Document Type

Research Report

Publication Date

2011

Abstract

Modernization marked the progress of society and posed various changes to human life as well as the epidemiological transition. Improvements in public health care, living conditions, income and the control of infectious diseases were important factors in the first half of the twentieth century that led to the increases in life expectancy, while in the second half it was improvements in social conditions, health technologies such as antibiotics, and widespread immunization. The existences of advanced medical services effectively get rid of the prevalence of infectious disease that caused immediate human threats such as Measles and Smallpox.

Given that technological advancement helps to increase life-expectancy, people are now likely to die of diseases associated with living longer, such as stroke or heart disease, rather than the traditional infectious diseases of bacteria or genes. As a consequence, it comes to an era of chronic disease which progressively causes irreversible damages to health as well as posing long term burdens on healthcare and medical sector worldwide.

Considerable studies indicated that chronic disease developed through lifestyle risks and its severity is highly depended on how many cumulative risk factors that an individual exposed to. In regards to its own specific epidemiological nature, there are various terminologies such as ‘Lifestyle disease’, ‘Illness of the wealth’ occurs to identify all these distinctive characteristics and the term of Non-communicable disease (NCD) has been accepted as the official classification in Hong Kong.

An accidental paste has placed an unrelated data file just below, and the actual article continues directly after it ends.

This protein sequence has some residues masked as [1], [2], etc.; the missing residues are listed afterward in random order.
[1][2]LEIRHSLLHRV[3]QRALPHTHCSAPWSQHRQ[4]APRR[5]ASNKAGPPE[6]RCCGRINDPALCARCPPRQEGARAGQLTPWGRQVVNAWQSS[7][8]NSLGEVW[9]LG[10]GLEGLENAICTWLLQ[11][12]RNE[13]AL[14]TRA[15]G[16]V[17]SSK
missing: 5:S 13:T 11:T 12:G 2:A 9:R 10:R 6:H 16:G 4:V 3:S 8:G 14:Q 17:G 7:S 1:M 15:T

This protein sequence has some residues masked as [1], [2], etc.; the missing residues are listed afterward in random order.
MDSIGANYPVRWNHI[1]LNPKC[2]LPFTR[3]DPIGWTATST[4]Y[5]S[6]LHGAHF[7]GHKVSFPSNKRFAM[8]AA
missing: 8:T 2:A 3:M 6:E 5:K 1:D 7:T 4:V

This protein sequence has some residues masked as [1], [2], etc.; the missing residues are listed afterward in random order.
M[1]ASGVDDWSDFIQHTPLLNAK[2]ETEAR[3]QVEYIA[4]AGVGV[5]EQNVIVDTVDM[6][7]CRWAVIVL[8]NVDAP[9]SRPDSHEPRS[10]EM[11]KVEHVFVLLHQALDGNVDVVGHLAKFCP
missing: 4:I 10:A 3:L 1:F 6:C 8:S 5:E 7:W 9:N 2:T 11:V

This study explores 1) The guiding framework of health promotion strategies. 2) The general health condition among the middle-aged residents in Tsuen Wan. 3) The prevalence of the major risk factors of unhealthy diet, smoking, alcohol consumption and sedentary lifestyle. 4) Possible recommendations on health promotion to the district.

Consultant Team Member(s)

Principal Investigator: Professor Chan Cheung Ming Alfred

Co-Investigators: Ms Tang Chi Yan Sandy, Ms Tang Pui Yee Phoebe

Research Support: Ms Lau Wing No Helen, Ms Chan Hiu Yan Fanny, Ms Chung Nga Man Amber, Ms Li Wing Yin, Mr Chan Wing Chung David

Study Commissioned By

Tsuen Wan Safe and Health Community; Tsuen Wan Adventist Hospital

Recommended Citation

Tsuen Wan Safe and Health Community, Tsuen Wan Adventist Hospital, & Asia-Pacific Institute of Ageing Studies, Lingnan University (2011). Understanding health profile of the middle-aged residents in Tsuen Wan. Retrieved from http://commons.ln.edu.hk/apias_research/4/